Cool Kids Don’t Want Self-Driving Cars

Automologist MAC gets insight into the automotive future from a source…at home.

My faith in humanity has been partially restored after a brief but insightful conversation with my ten-year-old son. It started with him asking if he could drive my car when he got old enough. An innocent enough question, I thought.

Now—and not withstanding the fact that when he was eight he had actually started my BMW and had driven it down the road a ways before I broke the land speed record to catch him and stop the vehicle—I of course replied him that by the time he got to driving age, cars would drive themselves.

Now, kids these days are into a lot of cool stuff, like PS4 and mobile apps and electric scooters, dabbing or flossing and even memes (whatever they are). But missing from that list is self-driving cars. My son’s “No dad, I want to learn to drive like you” it turns out is more typical than you would have probably thought, according to a poll carried out by State Farm Insurance.

Google’s early self-driving test car. It is ugly and I don’t want it!


But have they figured out how to stop autonomous cars from KILLING squirrels?!


 

It turns out that in a poll of US teenagers who are still reliant on the moms driving them to football practice or out on a date, 56% would pass on the idea of an autonomous vehicle. Now, I know that the respondents in the survey were all members of SADD (students against destructive behaviour) and possibly less likely to engage in risky behaviour, but another broader survey that actually included cool kids found that only 30 to 40% of teenagers would definitely ride in an autonomous vehicle. That means 70% would not get into an autonomous car!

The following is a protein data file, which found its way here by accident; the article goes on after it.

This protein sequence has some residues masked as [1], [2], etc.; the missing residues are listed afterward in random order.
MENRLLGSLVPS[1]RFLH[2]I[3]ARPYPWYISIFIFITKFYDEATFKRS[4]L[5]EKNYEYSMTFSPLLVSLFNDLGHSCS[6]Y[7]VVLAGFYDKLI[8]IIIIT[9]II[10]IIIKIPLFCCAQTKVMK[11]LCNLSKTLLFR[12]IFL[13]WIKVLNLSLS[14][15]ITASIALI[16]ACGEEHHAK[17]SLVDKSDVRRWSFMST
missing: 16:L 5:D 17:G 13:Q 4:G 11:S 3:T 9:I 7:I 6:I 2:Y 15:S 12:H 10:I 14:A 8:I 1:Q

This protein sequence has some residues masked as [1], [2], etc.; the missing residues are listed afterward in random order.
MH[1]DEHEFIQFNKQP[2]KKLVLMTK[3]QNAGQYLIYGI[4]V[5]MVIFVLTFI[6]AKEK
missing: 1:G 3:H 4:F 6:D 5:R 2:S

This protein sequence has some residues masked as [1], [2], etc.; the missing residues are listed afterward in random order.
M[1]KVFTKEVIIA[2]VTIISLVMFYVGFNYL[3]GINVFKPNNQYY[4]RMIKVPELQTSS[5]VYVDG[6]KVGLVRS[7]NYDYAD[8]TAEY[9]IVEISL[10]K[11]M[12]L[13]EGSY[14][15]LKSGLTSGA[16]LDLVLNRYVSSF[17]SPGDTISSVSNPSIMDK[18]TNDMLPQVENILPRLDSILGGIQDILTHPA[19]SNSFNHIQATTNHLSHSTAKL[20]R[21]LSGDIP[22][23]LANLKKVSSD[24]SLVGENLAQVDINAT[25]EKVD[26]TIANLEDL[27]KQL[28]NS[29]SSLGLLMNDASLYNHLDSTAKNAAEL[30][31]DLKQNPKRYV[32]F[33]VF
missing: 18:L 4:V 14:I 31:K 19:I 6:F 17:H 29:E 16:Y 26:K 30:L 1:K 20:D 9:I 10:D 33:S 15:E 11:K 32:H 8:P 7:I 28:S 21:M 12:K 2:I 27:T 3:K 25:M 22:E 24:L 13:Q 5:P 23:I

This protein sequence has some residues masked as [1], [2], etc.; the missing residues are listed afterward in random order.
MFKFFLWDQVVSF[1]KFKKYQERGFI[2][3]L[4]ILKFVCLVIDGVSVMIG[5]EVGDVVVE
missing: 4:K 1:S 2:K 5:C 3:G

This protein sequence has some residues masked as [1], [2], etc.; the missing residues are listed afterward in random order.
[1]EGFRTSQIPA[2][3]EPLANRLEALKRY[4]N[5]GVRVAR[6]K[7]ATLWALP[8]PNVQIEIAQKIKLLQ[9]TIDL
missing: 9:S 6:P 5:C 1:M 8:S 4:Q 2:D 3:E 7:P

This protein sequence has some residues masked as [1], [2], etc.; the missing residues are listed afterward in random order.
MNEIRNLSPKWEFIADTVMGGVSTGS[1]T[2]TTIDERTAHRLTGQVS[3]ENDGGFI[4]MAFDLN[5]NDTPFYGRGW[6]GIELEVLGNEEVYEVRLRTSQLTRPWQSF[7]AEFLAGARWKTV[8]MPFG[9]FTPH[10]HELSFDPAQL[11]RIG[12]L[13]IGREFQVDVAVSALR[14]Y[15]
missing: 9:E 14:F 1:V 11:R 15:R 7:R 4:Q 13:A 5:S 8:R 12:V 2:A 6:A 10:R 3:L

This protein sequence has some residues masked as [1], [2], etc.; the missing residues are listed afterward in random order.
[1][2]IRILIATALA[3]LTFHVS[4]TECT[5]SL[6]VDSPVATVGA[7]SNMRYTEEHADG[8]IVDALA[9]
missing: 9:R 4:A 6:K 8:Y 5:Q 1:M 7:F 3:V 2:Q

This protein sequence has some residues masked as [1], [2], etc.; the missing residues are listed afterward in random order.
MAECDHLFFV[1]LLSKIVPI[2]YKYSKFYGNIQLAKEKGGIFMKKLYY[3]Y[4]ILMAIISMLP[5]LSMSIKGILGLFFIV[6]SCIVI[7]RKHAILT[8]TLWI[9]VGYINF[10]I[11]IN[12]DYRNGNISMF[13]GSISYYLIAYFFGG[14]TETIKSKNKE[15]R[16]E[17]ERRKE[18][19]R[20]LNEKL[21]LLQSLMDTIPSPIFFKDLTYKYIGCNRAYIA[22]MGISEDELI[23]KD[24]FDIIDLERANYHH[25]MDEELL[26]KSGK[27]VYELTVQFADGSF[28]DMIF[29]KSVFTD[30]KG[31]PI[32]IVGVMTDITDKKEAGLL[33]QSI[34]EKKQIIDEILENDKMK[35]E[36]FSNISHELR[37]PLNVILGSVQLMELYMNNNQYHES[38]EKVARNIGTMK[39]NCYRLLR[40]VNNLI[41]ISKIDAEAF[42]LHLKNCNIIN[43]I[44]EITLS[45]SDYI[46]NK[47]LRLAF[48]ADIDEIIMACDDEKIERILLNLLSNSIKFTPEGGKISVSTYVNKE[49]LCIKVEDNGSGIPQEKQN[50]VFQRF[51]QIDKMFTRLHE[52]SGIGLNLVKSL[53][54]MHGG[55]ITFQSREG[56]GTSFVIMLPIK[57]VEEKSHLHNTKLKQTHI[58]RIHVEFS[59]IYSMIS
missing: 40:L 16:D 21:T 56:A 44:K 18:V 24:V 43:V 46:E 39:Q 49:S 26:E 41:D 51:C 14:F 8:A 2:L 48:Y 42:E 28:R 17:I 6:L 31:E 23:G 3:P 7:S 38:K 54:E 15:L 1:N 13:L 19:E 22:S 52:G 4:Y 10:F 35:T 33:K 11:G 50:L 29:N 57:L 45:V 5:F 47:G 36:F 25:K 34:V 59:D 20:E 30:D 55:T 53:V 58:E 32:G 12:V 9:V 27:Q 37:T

The main problem came with the perceived lack of safety, or was that control. It seems people want to be in control, even if statistically it is unsafe when they are. The world is hurtling at some speed towards the introduction of autonomous cars, but it would seem that the tide of public opinion is still not sold on the idea. What this means is that there needs to be more effort in convincing passengers that their lives are in good hands, and perhaps on motion sickness research.

In the meantime, I am just proud that my petrolhead DNA will live on in my son.

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